figureResonant excitation of electric and magnetic Mie modes in dielectric nanoparticles of different sizes can allow unidirectional scattering of light from a broadband source. [Illustration by Phil Saunders]

In nanophotonics, subwavelength localization of light is usually associated with plasmonics, the collective excitation of electrons and electromagnetic waves at metallic surfaces. Recent developments in the physics of high-index dielectric nanoparticles, however, suggest an alternative mechanism of light localization: electric and magnetic dipole and higher-order multipole Mie resonances.

These resonances can generate a strong magnetic response that can be leveraged in designing metasurfaces with unidirectional scattering, as well as efficient metadevices. Indeed, as the power of this approach becomes increasingly apparent, high-index nanomaterials could complement, or even substitute for, plasmonic materials in a range of devices—and could spur a new era in nonlinear nanophotonics.

From Mie scattering to optical magnetism

The physics of light scattering by subwavelength particles commonly involves Rayleigh scattering or surface-plasmon interactions, such as those that drive the varying colors of colloidal solutions of gold nanoparticles. These interactions depend only on material properties, not on particle shape. Mie-type resonances (also called morphology-dependent resonances), by contrast, hinge on both the size and the geometry of the particle in question. And an increasing recent understanding of optical Mie resonances of high-refractive-index dielectric nanoparticles has made it possible to facilitate light manipulation below the free-space diffraction limit.

figureA silicon nanodisk, illuminated by a plane wave, produces both an electric dipole (ED) and magnetic dipole (MD) contribution to the total radiation pattern. (The ED contribution shows the asymmetric pattern of a Fano resonance.) [A. Miroshnichenko]

The case of a subwavelength nanodisk illuminated by a plane wave illustrates this light scattering (see figure at left). For dielectric nanodisks in particular, incident radiation brings both electric and magnetic responses of comparable strengths. The coupling of incoming light to the electric field’s circular displacement current results in a strong magnetic dipole resonance, owing to the field penetration and phase retardation inside the particle. The magnetic resonance occurs when the wavelength inside the particle becomes comparable to its spatial dimension—that is, when 2R ≈ λ/n, where n is the refractive index of nanoparticle material, R is the nanoparticle radius, and λ is the light’s wavelength.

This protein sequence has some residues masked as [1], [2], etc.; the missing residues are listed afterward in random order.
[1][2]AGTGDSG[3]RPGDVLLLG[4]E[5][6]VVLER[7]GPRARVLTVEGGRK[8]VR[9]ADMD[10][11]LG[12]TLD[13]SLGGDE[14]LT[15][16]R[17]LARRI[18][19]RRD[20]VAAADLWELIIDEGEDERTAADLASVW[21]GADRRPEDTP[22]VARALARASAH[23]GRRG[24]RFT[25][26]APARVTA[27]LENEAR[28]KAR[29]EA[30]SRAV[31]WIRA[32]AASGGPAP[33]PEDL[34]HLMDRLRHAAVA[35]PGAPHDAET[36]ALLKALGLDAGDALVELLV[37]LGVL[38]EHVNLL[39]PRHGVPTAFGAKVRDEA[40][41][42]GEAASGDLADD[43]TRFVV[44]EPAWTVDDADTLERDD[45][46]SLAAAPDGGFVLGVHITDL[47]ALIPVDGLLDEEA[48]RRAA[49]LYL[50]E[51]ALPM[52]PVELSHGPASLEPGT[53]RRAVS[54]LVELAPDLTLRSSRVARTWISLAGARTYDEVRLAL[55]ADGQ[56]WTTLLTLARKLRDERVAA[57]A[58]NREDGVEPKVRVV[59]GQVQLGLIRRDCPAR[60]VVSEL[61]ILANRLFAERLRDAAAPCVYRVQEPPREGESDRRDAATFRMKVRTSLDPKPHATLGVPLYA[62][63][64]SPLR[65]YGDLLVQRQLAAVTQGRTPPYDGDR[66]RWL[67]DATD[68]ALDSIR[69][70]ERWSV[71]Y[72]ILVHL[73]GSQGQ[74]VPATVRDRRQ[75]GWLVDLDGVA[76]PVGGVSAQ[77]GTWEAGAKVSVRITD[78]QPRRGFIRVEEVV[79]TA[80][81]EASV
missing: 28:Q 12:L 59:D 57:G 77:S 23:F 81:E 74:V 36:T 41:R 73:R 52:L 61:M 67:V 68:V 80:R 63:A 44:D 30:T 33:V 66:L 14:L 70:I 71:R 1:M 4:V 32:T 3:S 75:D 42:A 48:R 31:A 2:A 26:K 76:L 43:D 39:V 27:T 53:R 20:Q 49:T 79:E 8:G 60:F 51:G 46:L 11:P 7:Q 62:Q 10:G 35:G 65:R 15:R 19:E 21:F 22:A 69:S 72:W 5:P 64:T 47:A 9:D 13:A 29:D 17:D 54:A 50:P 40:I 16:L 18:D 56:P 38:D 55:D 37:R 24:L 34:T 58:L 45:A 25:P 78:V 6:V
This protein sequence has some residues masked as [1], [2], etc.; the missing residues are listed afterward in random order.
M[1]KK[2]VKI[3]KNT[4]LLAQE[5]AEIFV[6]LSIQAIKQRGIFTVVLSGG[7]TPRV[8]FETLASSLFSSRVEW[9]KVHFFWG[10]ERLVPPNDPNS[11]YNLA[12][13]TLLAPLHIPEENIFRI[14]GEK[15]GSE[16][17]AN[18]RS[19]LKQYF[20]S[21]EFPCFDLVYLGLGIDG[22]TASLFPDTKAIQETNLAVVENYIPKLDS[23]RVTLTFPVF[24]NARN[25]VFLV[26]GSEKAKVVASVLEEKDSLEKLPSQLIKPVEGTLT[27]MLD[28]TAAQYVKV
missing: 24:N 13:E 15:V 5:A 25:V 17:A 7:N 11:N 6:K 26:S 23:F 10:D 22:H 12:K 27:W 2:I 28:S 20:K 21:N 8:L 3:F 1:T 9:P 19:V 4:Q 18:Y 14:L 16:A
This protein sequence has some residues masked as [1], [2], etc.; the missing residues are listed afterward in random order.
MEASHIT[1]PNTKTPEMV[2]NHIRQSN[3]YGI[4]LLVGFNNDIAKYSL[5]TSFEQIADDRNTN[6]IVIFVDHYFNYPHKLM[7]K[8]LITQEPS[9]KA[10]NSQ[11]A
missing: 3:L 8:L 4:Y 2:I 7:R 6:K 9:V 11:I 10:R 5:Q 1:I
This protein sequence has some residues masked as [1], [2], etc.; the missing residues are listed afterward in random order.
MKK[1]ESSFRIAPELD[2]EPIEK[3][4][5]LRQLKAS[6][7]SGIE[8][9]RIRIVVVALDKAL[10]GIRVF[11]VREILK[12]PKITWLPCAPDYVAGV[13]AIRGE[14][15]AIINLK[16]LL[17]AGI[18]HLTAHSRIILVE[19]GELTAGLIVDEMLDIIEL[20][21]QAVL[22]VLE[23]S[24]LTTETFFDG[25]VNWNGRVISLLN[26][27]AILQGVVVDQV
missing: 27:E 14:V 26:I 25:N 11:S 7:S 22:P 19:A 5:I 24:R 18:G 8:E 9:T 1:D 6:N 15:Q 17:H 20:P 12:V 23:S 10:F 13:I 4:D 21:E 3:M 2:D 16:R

This geometrically determined resonance suggests that the nanoparticle must have a relatively large refractive index to have resonances in visible and infrared (IR) spectral regions. Moreover, at the wavelength of magnetic resonance, the excited magnetic dipole mode of a dielectric nanoparticle may become comparable to, or even stronger than, the electric dipole response—and thereby provide a major contribution to the scattering efficiency. Finally, and importantly, the electric and magnetic dipoles are excited along the corresponding incident field components and perpendicular to each other.

For many years, physicists viewed the displacement current, introduced by James Clerk Maxwell in his famous equations, as a mathematical curiosity, devised mainly to provide continuity of the current lines in non-conducting media in which the induction, D, changes with time. Yet within the framework of resonant all-dielectric photonics driven by strong electric and magnetic dipole and higher-order multipole Mie resonances, as the brief analysis above suggests, the displacement current becomes a powerful tool, helping to realize optical magnetism in low-loss, highly efficient nanophotonic structures.

figure

Emission patterns generated by pairs of dipoles of different origin. (Top) Constructive interference of magnetic and electric dipole moments can result in zero backward scattering (analogous to the Kerker condition); destructive interference can result in zero forward scattering. (Bottom) The cancellation of the radiation patterns of the electric and toroidal dipole moments, with the creation of a virtually nonradiating anapole mode. [Illustration by Phil Saunders]